Neal: And, and so we can be a little bit earlier stage with those projects. Then we typically like from a risk perspective and so early on that many of them try to bullshit us and send us silly projects. And then I have the VA call them back and say, no, we mean it has to have a developer attached to it that you like and you have to like this project.
This is a project that you like. So eventually we got better at our pitch and we started receiving projects and what was nice was 40% of those projects were really good. These were good cities. We knew that already cause you know, we'd already done the research and now they were giving us good projects, either part of a city master plan where there's a lot of incentives, not just the federal Opportunity Zone incentive, but internal city level and state level incentives.
And they've got developers. And when we are talking to those developers like holy crap, this developer knows what they're doing. Right? We'd love to work as equity providers with these guys. And so now even improved from 13% you know, rate to 40% rate. Now we were getting somewhere, right? It was really beginning to kind of move along, but not enough cities were responding. So now today we're at the point where we're increasing that outreach because we're finding that the best cities have so much internal demand that they don't want to answer calls from Silicon Valley equity, calling them from 2,000 miles away.Jack: Right.
Neal: And we are trying other methodologies of actually calling the mayor's office to see if somebody will respond, that sort of thing. And then we're also basically using Costar to call brokers in those markets to look at parcels.
But we always want to develop, we are not interested in being the developer. We want somebody that's the developer there. And so eventually somebody said, look, you should still go to this conference that's happening in Las Vegas. And I was like I don't know if I want to go. But then I got invited to be on a panel and I…Jack: See, that's how they hook you in.
Neal: And I told him, yeah, I was like, you do realize that I am going to say stuff that people are not going to like? I said five things on that panel and one of them was that the single greatest opportunity in Opportunity Zones is for litigation lawyers. I said that and I did get a huge laugh out of it. And then after that laughter had subsided. I said, “I'm not kidding.” Right. And so people are like, oh he's not really kidding.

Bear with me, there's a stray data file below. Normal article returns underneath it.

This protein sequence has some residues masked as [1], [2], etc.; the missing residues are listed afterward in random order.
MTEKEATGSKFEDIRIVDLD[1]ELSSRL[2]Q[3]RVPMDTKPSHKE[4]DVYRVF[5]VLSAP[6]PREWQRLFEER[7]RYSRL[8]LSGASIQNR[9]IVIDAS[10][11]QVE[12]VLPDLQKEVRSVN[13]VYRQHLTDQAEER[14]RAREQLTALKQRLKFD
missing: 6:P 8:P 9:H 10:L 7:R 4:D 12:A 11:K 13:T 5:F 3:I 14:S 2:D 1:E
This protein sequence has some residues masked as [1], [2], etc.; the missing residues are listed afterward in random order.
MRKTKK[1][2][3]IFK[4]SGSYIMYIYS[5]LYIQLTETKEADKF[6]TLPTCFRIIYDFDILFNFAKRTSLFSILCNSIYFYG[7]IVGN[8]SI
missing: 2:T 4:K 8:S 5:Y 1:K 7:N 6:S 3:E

I believe that what is really going to happen, based on my data, those 13% of good projects and 87% of projects is that three to four years from now, these developers who really have never gone along for a 10 year ride -- they're always buying, building, selling -- are going to get dragged through the mud by a tenant base that they've never had to deal with previously. And in about three to four years, a significant portion of them will bail on their investors.Jack: Right.
Neal: And that is going to always end up in a lawsuit. Cause those investors, they were expecting the developers to stay for the 10-year ride. And run the building and do all of that stuff. And now we have a building that we have a ship with no pilot. Yup. And I think there's going to be a lot of this that is going to happen and there's ways to get around this.
But, they're not straight forward ways but why is it that we are the premiere Opportunity Zone conference in the country, and no one says this, shouldn't it be fairly obvious. Developers are not used to holding anything for more than six months and plus every developer here that I see Per Forma assumes that his ramp up in a Class C, the area is going to be at the same speed as his last three projects in the Class A area. How likely is that?
How many people do you think there are in that area that can actually afford the rents you're going to charge? A needle in a haystack means it takes going to take you a lot longer. And I told the OZ organizer, I'm going to say all of this stuff and you know, I'm going to offer solutions. Actually at the conference, we had a white paper on what are the solutions to all these problems because they do have solutions.
You know, you need more due diligence basically.Jack: Yeah.
Neal: And they were like, oh, that's fine because everybody else on your panel is selling data. You're the only consumer of data. And so I think we need your voice.Jack: Oh yeah.
Neal: Because you're on the other side because otherwise everybody here a salesperson, right?Jack: That's exactly right.
Neal: And you're the one buying stuff from these guys. And so, it worked out really well. People really enjoyed it because they were like, we love the fact that you're telling us all this stuff that we're not getting to hear. And one of the statements there that I made was, and I've said this before, is that this whole concept of saying that deals in Opportunity Zones, should pencil out independent of them being Opportunity Zones is theoretically true.
But if you take the last 20 deals that let's say large groups like Fund Rise or Cater have put together already open for investment and received hundreds of millions of dollars and you look at their IRR law, our IRR levels, and compare them to similar groups of similar sizes doing projects last year, you'll notice they’re all lower, I think the truth is projects in Opportunity Zones are likely to have lower IRR than projects in other areas simply because the quality of the area doesn't support the same level of IRR.Jack: It's the logic is irrefutable.